Pediatric residents’ and attending physicians’ perspectives on the ethical challenges of end of life care in children
Ethics, Medical residents, Palliative care, Pediatrics
One issue that has received less attention in present health care protocols is pediatric palliative care (PPC), which is an approach to care starting with the diagnosis of life-threatening diseases in children. It embraces physical, emotional and spiritual elements. Ethical issues are major concerns in today’s pediatric health care guidelines and must be considered by residents and attending physicians in this field.
The present study was conducted in Namazi Teaching Hospital, Shiraz, Iran. Forty-eight out of 92 pediatricians were enrolled in this research, including 8 attendings, 6 fellows, and 34 residents. The study questionnaire consisted of 66 items. It was built based on previous reliable and validated questionnaire; also the calculated Cranach’s alpha was 0.815. Data were analyzed and presented by mean ± SD and percentage.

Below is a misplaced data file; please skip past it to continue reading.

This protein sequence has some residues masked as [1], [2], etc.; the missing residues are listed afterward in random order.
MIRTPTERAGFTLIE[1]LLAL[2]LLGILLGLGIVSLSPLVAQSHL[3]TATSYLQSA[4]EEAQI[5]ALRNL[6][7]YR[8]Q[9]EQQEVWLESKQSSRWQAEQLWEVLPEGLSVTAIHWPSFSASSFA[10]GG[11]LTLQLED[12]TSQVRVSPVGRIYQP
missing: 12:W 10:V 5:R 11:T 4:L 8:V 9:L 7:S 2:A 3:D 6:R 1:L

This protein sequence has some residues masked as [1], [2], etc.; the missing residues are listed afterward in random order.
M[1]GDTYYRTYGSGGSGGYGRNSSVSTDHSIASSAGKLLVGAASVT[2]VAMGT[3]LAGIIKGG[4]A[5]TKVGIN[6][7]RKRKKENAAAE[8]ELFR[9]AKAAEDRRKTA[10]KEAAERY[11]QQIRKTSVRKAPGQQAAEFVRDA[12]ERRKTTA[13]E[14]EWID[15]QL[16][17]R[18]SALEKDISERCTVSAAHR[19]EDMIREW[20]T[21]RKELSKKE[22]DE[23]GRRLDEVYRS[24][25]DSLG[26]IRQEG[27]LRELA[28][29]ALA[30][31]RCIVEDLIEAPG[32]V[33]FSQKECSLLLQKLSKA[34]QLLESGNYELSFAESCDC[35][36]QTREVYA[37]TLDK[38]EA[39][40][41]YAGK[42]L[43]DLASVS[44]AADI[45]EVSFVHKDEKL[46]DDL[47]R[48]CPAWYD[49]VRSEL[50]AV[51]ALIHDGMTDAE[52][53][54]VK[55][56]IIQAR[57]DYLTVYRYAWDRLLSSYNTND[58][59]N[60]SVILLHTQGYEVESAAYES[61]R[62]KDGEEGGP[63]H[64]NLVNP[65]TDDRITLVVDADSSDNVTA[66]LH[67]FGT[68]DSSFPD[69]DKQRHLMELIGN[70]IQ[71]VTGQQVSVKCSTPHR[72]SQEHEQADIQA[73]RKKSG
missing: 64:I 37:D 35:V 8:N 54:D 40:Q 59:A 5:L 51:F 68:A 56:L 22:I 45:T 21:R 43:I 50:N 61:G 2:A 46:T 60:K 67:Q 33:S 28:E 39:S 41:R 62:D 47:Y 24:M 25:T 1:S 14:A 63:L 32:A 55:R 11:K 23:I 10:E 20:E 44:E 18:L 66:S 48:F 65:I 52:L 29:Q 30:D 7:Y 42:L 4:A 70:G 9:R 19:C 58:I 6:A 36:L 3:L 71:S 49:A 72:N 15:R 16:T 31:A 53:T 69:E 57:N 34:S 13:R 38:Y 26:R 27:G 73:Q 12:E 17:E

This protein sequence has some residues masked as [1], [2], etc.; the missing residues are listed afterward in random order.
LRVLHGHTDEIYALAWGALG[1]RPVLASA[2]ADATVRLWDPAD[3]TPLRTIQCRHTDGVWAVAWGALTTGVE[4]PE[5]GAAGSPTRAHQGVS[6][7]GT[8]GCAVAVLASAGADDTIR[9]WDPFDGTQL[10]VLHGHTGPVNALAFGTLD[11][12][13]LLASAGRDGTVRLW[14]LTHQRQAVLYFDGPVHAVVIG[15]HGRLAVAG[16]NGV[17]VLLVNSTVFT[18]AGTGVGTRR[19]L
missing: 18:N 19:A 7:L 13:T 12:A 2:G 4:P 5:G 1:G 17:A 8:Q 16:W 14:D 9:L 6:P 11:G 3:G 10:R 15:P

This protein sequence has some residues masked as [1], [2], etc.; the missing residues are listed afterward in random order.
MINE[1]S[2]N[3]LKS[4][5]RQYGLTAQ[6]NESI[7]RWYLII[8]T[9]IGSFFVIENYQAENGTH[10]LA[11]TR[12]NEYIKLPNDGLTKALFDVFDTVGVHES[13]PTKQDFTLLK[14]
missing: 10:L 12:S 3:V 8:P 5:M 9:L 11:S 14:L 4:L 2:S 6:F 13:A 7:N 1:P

While seventy-five percent of the participants reported involvement in pediatric palliative care, fifty-six percent did not acknowledge any information about the subject. More than half of the participants perceived the pediatric palliative care services in Namazi Hospital as somewhat or completely satisfactory. Furthermore, thirty-five percent of the applicants stated that they encounter an ethical problem with regard to PPC once a week.
There are many challenges to providing decent palliative care for children, including symptom controlling, shifting to end of life care, background dissimilarities of patients, financial restrictions, and acceptance of death. Our applicants believed that offering psycho-spiritual support was the most important challenge in PPC. However, further investigations are needed to determine other requirements for providing a comprehensive guideline on PPC.
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